Survivors have found the emotional strength to break from their abusers through different means: a hot-line number remembered from a restroom wall, a wallet card of crisis numbers from a pediatrician who would not overlook a mother's black eye. A grown child begging her mother to flee--and a shelter with an open bed.
The women, some with their identities changed to protect their privacy, talked about shame, guilt, fear of triggering even greater violence, low self-worth, isolation, embarrassment, numbing depression, concern for children, foiled escapes, a unrealistic sense of reality, a walking-on-eggshells existence and, perhaps above all, an illogical hope that something would change.
"the abuser can make everything sound so good," says Florence A. Reid, 45, now living in transitional housing through Bradley- Angle House after 10 years in a violent marriage and another 13 year relationship, in an abusive relationship both with men who were full of promises after the pummelings.
Even now, 25 years later, after dozens of broken ribs, a broken jaw, pushes downstairs, and out a car, and thrice-weekly bouts with her husband sometimes drunk, sometimes sober--kicking with his work boots as she lay on the floor; even now, Reid has pipe dreams of living happily with this teen-age love, of sitting on a front porch and talking about the old days.
"Wouldn't that be nice?" asks Reid. "Just live a normal life with the father of my children."
"The first time I tried leaving my husband was 1972. I took the kids to a friend's house," she remembers. "He found me and brought a gun with him. Of course, I just went back."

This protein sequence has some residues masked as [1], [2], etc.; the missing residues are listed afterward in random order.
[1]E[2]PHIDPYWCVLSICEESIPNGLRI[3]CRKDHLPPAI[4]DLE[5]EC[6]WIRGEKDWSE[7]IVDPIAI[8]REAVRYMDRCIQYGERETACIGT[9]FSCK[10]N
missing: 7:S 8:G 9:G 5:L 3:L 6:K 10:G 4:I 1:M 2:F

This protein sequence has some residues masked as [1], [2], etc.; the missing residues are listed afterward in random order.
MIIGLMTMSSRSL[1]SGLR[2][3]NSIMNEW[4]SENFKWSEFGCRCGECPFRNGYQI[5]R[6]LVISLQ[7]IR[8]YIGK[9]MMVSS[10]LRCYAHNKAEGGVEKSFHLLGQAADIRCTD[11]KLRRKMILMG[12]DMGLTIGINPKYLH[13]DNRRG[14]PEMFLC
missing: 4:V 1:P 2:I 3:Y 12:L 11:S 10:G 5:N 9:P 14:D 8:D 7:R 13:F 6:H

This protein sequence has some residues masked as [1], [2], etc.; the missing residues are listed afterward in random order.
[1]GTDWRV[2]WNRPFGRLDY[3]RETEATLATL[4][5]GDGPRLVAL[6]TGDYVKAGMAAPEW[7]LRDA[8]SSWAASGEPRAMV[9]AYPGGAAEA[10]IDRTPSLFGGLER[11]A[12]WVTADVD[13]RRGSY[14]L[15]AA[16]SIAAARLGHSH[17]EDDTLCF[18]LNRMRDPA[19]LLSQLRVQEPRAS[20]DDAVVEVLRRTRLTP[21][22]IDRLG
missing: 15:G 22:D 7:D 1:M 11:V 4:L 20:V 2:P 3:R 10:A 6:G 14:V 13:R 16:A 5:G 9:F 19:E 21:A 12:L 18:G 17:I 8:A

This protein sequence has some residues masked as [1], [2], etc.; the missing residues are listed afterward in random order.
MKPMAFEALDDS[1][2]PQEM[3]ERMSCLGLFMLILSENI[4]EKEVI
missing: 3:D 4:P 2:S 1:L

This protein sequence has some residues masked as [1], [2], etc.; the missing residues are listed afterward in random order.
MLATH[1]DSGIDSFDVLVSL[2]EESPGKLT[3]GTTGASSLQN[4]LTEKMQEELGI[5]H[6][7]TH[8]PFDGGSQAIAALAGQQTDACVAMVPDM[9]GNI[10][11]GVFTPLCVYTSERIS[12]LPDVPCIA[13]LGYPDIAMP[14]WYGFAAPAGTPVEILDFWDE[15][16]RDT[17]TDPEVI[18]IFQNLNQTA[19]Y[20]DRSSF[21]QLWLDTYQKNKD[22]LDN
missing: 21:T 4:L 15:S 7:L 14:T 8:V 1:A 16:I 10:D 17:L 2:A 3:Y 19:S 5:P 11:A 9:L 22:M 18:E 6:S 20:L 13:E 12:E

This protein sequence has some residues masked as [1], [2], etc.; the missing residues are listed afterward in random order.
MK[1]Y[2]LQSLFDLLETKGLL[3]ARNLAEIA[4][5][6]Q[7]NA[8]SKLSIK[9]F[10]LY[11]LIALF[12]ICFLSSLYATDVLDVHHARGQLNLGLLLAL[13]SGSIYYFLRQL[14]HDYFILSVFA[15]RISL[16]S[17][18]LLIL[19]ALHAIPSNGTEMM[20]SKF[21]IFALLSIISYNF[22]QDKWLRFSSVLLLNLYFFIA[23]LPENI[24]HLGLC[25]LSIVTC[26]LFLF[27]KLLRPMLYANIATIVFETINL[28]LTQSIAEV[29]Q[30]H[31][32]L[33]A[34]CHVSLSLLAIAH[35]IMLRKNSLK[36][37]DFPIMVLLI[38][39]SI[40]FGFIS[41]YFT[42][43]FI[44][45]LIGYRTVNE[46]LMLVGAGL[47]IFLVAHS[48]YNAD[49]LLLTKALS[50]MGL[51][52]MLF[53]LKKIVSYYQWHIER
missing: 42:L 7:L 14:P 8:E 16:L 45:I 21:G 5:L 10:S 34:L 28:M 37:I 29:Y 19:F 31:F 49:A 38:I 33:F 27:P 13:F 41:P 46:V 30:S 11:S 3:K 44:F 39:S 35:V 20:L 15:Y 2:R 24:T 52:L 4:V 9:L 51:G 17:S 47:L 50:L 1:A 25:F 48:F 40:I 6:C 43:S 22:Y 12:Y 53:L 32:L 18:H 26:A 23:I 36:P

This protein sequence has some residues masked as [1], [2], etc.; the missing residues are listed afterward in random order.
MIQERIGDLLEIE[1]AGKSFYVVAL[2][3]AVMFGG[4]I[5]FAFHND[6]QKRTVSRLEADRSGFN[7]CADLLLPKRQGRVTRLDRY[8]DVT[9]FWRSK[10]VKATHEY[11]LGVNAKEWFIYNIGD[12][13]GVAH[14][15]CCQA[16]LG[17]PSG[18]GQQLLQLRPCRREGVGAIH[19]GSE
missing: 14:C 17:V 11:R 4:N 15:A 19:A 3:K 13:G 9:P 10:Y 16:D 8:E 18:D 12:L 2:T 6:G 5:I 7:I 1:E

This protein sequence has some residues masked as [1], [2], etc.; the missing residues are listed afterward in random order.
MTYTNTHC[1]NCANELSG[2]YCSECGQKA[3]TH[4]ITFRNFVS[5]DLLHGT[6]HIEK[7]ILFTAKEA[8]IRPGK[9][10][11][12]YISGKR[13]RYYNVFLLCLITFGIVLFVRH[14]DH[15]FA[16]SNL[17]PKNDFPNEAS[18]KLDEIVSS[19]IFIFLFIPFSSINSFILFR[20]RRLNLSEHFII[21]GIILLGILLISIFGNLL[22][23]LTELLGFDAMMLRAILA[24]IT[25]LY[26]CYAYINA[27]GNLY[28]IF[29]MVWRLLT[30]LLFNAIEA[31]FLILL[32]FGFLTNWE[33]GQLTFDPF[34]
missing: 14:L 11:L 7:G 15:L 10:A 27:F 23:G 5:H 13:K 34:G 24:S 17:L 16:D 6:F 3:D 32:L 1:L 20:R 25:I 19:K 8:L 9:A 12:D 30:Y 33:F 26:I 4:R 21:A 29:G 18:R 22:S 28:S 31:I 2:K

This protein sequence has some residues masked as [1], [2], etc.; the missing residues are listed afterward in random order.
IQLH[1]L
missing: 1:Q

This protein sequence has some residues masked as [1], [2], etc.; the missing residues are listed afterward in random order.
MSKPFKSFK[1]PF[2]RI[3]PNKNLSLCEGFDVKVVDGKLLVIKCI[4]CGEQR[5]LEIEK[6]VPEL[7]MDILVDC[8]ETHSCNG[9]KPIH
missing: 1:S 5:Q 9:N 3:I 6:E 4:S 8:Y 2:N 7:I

In 1992, after dozens of tries, Ruth left for the last time, with the help of a daughter, and ended up at West Women's & Children's Shelter.
Ruth, who now works part-time at a bank, sighs. "I don't know. For years, my excuse was the kids. And of course, I realize that was probably the worst thing I did for them. And I always thought, `Things will get better if I do this.'"
Other women clung to similar fantasies, sure the goodness and charm would return--if they could love him better, do everything right.
When someone abuses another person they often have a certain attitude such as thinking that it is the abused persons fault and that they brought it upon themselves. extensive studies have shown this. The abuser often blames the person who was abused for their troubles. Abusers often have a hard time communicating.
Unfortunately the abuser is rarely gets action taken against them. But when they do it is often very serious. The least that could happen is that the abuser gets a restraining order. In more serious cases there can be a number of penalties ranging from short prison term to a life sentence.
This is the information that I found when I looked up domestic abuse. As you can see some of these facts are rather grim but people are becoming more open to ideas and people are reporting more than ever. I hope that this stops being the most un reported crime in the United States so that we can get the problem under control.
The Homepage of the Committee Against Family Violence
NO EXCUSE FOR ABUSE webpage
Bibliography: Breiner, S., Slaughter of the Innocents (1990); deMause, L., The History of Childhood (1988); Kempe, H., and Helfer, R., The Battered Child, 4th ed. (1987); Kempe, Ruth S. and C. Henry, Sexual Abuse of Children and Adolescents (1984); Moorehead, C., ed., Betrayal (1990); Wexler, R., Wounded Innocents (1990).
Metro Nashville Police Department